THAT GUY1
TURN THE TABLES
When you’re faced with a loss or failure, think about the other areas of your life that are going well, says psychologist Randall Larsen. “Make a list of what you’re good at. This can put the bruises and bumps into perspective.”

THAT GUY 2
TAP YOUR FRIENDSHIPS
Don’t isolate yourself after hearing bad news. Telling friends to leave you alone can make your depression even deeper. Instead, set time aside for socialising. “It can prolong a positive mood,” Larsen says, “or snap you out of a bad one.”

THAT GUY 3
CAST TROUBLES AWAY
Take problems off your mind by writing them down, sealing them in a box and throwing the box away. Sure it sounds silly, but it can weaken the emotional impact of distressing events, says psychologist Sonja Lyubomirsky.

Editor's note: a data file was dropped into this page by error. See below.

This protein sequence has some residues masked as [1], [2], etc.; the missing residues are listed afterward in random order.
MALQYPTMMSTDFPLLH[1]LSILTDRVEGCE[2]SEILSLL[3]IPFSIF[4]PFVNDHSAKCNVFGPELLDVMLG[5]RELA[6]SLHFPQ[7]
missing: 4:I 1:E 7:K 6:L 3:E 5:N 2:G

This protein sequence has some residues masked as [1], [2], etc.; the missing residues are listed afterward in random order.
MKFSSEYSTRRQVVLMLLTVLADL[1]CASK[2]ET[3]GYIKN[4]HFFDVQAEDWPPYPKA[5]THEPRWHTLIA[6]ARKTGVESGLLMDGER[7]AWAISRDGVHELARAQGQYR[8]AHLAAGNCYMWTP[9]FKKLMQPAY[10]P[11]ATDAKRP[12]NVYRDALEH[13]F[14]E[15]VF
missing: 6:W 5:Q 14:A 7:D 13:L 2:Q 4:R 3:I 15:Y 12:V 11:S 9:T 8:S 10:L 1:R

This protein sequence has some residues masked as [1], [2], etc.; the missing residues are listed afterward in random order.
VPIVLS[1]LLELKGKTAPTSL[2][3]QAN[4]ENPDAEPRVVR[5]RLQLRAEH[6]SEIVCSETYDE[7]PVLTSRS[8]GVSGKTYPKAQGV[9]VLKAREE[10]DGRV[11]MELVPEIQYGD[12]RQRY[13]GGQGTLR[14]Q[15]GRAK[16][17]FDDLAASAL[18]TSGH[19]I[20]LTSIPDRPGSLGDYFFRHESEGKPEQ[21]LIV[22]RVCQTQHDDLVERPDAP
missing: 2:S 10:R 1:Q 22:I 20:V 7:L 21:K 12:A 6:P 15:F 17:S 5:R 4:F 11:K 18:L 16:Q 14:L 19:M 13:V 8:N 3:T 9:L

THAT GUY 4
LOOK FOR CONTEXT
Step back and appreciate what you have. People who keep in mind that others have it worse tend to feel less upset about their own circumstances, says Larsen. It’s not schadenfreude – it’s perspective.

– Heather Riske